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We will also post relevant news worthy items and information on Human rights issues, racism, extremist individuals and groups and far right political parties from around the world although predominantly Britain.

Thursday, 11 February 2010


Amnesty International on Tuesday slammed what it called a "steady erosion" of minority rights in Italy as the country's record came under review by the UN Human Rights Council in Geneva. "There is a steady erosion of human rights, especially regarding migrants, minorities and possible asylum seekers," said the rights watchdog's Italian spokesman Riccardo Noury. "There are worrisome laws and practices," he said on Italian radio. Noury criticized security and anti-terrorism measures, in particular an accord between Italy and Libya that allows the Italian navy to intercept migrants at sea and return them to Libya with no possibility of applying for asylum. Noury also mentioned "norms that are not there but should have been in place long ago, such as a law that establishes torture as a crime." The Italian government came under criticism last month for its handling of a wave of violence against migrant farm workers in the southern town of Rosarno. The clashes left dozens injured and prompted more than 1,000 immigrants to leave the area, most on special buses arranged by the Italian authorities. In Geneva, Italian Deputy Foreign Minister Vincenzo Scotti told the Human Rights Council that Rome was committed to fighting racism and xenophobia. Scotti told the 47-state UN body: "The stigmatisation of certain ethnic or social groups remains a matter of serious concern for the government, state and local authorities. "We are fully aware of the challenge we are facing in this field and we are strongly committed to eradicate racist and xenophobic attitudes from our society," he added on the second day of the council's periodic review, which will run until February 19. Scotti acknowledged that an informal economy had taken hold in Italy that left migrant workers without protection.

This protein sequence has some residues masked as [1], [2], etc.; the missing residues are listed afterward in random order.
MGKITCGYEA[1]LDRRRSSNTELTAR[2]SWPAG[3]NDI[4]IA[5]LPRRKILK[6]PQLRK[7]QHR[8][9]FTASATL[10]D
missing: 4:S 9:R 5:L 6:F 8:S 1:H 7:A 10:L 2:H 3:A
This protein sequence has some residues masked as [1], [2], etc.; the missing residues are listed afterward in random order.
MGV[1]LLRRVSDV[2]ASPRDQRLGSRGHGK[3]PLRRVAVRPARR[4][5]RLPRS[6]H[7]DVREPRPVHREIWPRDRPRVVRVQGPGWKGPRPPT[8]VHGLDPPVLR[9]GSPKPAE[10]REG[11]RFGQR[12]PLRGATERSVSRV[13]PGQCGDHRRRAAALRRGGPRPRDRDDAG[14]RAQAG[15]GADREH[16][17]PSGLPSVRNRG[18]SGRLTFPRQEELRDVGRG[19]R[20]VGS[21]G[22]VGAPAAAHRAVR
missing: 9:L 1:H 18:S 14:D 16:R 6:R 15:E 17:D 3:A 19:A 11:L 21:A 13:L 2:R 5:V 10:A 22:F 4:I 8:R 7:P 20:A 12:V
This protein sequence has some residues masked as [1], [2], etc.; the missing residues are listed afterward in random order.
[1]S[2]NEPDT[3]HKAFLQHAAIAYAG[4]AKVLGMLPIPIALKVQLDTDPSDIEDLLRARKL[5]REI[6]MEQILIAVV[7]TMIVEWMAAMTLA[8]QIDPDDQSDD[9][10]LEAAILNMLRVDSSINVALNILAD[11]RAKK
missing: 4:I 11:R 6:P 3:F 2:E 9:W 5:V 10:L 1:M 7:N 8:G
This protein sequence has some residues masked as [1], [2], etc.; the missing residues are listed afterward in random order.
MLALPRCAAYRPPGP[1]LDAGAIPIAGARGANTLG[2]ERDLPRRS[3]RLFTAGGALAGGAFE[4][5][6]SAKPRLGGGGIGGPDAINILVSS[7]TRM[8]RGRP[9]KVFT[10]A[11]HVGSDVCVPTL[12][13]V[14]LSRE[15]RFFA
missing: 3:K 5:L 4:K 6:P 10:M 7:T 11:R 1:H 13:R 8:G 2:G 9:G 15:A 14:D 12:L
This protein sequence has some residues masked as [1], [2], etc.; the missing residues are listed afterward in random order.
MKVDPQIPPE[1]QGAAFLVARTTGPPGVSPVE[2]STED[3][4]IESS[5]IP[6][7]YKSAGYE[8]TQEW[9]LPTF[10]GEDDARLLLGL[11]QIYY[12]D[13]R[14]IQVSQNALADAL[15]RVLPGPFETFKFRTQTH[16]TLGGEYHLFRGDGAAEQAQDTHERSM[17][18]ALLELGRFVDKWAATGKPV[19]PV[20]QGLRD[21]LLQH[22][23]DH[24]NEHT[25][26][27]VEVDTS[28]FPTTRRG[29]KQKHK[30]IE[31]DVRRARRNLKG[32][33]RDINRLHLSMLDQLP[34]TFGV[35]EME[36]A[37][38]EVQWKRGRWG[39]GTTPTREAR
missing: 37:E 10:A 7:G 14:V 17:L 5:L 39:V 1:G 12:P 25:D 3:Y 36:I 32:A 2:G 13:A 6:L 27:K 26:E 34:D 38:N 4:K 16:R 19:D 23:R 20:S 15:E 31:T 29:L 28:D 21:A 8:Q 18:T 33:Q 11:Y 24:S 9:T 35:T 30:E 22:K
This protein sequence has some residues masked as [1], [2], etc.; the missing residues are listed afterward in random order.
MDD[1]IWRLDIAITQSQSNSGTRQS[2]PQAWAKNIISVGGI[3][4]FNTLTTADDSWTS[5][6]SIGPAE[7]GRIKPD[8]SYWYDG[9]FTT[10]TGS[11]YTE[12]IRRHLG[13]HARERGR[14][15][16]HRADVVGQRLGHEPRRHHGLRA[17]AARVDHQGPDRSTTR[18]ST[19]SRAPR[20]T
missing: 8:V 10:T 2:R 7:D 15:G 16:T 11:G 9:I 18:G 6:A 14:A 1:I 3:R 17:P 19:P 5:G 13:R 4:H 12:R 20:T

The deputy minister detailed a project to improve housing and integration for migrants in Rosarno. He noted that 300,000 non-European workers obtained documents under measures introduced last year. The Rosarno violence prompted two UN human rights experts to call on Italy to make a "vigorous" response to "growing xenophobia" in the country. Some representatives to the council recognized the "challenge" of dealing with an immigrant population that has grown by nearly 250 per cent in the past 10 years. John Mariz of the United States voiced concern over the fingerprinting of Italy's 160,000 Roma and Sinti (gypsies), which he said "could perpetuate their social stigmatisation." Italy took a sharp turn to the right in 2008 when conservative leader Silvio Berlusconi swept to power for a third time in coalition with the anti-immigration Northern League. Their campaign emphasized pledges to fight illegal immigration and crime, often closely linking the two.